And here it is! It was a silly project but one I had fun doing. Using the blue loom, I cast on using one thread, but I wrapped the loom four times. I then brought the bottom thread over the top three, and continued with this for about thirty rows, wrapping one new one each time. I gathered the bottom together and pulled it shut like you would with the top of a hat. I didn't have any stuffing so I used scraps of yarn, and then I gathered the top and pulled it shut.
This is a fun indoor toy, and it bounces against the wall without leaving a mark. 🙂
Total time: 1 hour of silly fun.
I love this thing! Knitting with the KK looms is really, really fast. I decided to make a hat this weekend, so I bought a skein of Lion Brand Thick and Quick yarn and in record time made this hat–and I had enough left over for a headband.
I've learned yarn thickness is really important with the KKs. Thick yarn is best, or two strands of regular worsted weight. I've become fond of the Thick and Quick yarn, and I like this "natural" color. I used the green loom and followed the instructions that came with the looms. I cast on and e-wrapped ten rows, brought the bottom row up and made the brim, and then knit approx. 20 rows before drawing the yarn through to pull into the top of the hat. Quick! I then made the headband by knitting about 30 rows and casting off with a crochet hook. I'm new to this and crocheted too tight, but it makes the headband fit like a charm–nice and snug on top.
What to make next? I'm interested in wool and B is asking for a French Press cozy. A French Press is basically a glass beaker, and coffee gets cold fast, especially in the winter. I have NO idea how to make one, so we'll see…
I have a cat who's always cold and in search of a warm blanket, so I decided to crochet him a little afghan. The only thing I had ever crocheted (or knitted) was a very ugly black scarf for my husband many years earlier. I remember it took a long time (a few weeks) and the end of the scarf was much narrower than the beginning. I can't remember my husband ever wearing it–and I have no idea where it ended up. Yard sale? Goodwill?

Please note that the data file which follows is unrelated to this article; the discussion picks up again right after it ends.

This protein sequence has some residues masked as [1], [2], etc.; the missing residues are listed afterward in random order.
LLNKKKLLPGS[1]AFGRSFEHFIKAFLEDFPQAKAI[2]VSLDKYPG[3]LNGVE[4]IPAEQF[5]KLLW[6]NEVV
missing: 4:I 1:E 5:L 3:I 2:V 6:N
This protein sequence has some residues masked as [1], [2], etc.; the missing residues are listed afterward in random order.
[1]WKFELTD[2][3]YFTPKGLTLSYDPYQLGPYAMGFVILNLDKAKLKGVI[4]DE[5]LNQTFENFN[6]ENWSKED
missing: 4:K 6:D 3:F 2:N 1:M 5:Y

So the bug bit me again, and I went to Michael's and bought two skeins of Lion Homespun yarn plus a crochet hook. The next day, after making too many mistakes to mention, I decided I should get a bigger crochet hook so I bought one of those monster plastic ones. The next day, after many more mistakes, I decided to knit instead. If you've ever used Homespun yarn, you know it has a bumpy texture that makes it difficult to find stitches. It only took me three hours with the knitting needles to decide I just wasn't cut out for knitting.
What to do? What to do? I had a chilly kitty and two skeins of yarn. I went online and started searching for other ways to knit or crochet. I knew there was something called a Knifty Knitter out there–sold as four plastic wheels with pegs on them–so I took a plunge, spent $11 at Walmart, and in two days I had finished the afghan.
I used the yellow loom cast on 40 stitches, and knitted two flat panels using the e-wrap. I started with the green color and mid-way swapped to the cream color. Then I knitted a border with a strand of each color, and I sewed the whole thing together.
It's ugly, isn't it? But my cat likes it. And my cat is cute.
Ugly afghan or not, I have been bitten by the knitting loom bug, and for Christmas I've asked for yarn and someof the longer KK looms. I plan on making: hats, mittens, slippers, etc. Suddenly, I can't wait for Christmas!